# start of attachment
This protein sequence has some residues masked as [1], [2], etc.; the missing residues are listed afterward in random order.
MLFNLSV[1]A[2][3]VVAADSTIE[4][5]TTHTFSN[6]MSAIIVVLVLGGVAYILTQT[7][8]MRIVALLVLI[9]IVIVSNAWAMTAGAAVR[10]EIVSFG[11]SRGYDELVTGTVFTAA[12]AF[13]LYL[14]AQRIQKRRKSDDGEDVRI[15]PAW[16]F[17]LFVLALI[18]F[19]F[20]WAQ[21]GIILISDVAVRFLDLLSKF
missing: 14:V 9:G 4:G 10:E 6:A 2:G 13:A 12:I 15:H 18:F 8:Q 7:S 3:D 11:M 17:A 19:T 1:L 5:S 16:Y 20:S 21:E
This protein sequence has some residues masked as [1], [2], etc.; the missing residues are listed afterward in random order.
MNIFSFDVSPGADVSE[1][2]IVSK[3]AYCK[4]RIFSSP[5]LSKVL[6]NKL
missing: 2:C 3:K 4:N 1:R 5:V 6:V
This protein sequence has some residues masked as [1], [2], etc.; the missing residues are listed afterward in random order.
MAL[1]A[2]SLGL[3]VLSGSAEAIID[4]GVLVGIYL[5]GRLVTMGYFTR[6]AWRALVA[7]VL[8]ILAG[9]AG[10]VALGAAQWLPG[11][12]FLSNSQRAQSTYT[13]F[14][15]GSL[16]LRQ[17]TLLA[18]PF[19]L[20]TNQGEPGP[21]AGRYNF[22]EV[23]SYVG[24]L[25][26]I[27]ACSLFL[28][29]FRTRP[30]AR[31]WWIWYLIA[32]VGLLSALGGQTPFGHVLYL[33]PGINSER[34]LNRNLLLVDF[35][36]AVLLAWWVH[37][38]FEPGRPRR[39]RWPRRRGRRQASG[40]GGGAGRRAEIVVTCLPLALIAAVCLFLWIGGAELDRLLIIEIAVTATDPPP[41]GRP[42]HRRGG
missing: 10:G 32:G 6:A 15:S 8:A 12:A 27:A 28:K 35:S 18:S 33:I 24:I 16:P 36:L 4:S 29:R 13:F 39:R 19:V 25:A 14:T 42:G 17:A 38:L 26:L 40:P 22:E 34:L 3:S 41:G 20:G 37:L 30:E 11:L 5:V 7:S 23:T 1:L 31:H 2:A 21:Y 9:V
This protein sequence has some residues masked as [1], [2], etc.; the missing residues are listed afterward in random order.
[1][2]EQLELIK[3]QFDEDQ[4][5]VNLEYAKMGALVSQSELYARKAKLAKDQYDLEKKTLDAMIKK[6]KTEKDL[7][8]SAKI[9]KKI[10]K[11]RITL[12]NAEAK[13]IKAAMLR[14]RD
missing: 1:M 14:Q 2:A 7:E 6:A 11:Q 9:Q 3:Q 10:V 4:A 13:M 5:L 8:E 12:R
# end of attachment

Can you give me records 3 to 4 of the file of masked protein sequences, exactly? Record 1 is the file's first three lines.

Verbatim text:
This protein sequence has some residues masked as [1], [2], etc.; the missing residues are listed afterward in random order.
MAL[1]A[2]SLGL[3]VLSGSAEAIID[4]GVLVGIYL[5]GRLVTMGYFTR[6]AWRALVA[7]VL[8]ILAG[9]AG[10]VALGAAQWLPG[11][12]FLSNSQRAQSTYT[13]F[14][15]GSL[16]LRQ[17]TLLA[18]PF[19]L[20]TNQGEPGP[21]AGRYNF[22]EV[23]SYVG[24]L[25][26]I[27]ACSLFL[28][29]FRTRP[30]AR[31]WWIWYLIA[32]VGLLSALGGQTPFGHVLYL[33]PGINSER[34]LNRNLLLVDF[35][36]AVLLAWWVH[37][38]FEPGRPRR[39]RWPRRRGRRQASG[40]GGGAGRRAEIVVTCLPLALIAAVCLFLWIGGAELDRLLIIEIAVTATDPPP[41]GRP[42]HRRGG
missing: 10:G 32:G 6:A 15:S 8:A 12:A 27:A 28:K 35:S 18:S 33:I 24:I 16:P 36:L 4:S 29:R 13:F 39:R 19:V 25:A 14:T 42:G 17:A 38:L 26:L 40:P 22:E 34:L 3:S 41:G 20:G 37:L 30:E 11:L 5:V 7:S 23:T 1:L 31:H 2:A 21:Y 9:V
This protein sequence has some residues masked as [1], [2], etc.; the missing residues are listed afterward in random order.
[1][2]EQLELIK[3]QFDEDQ[4][5]VNLEYAKMGALVSQSELYARKAKLAKDQYDLEKKTLDAMIKK[6]KTEKDL[7][8]SAKI[9]KKI[10]K[11]RITL[12]NAEAK[13]IKAAMLR[14]RD
missing: 1:M 14:Q 2:A 7:E 6:A 11:Q 9:Q 3:Q 10:V 4:A 13:M 5:L 8:E 12:R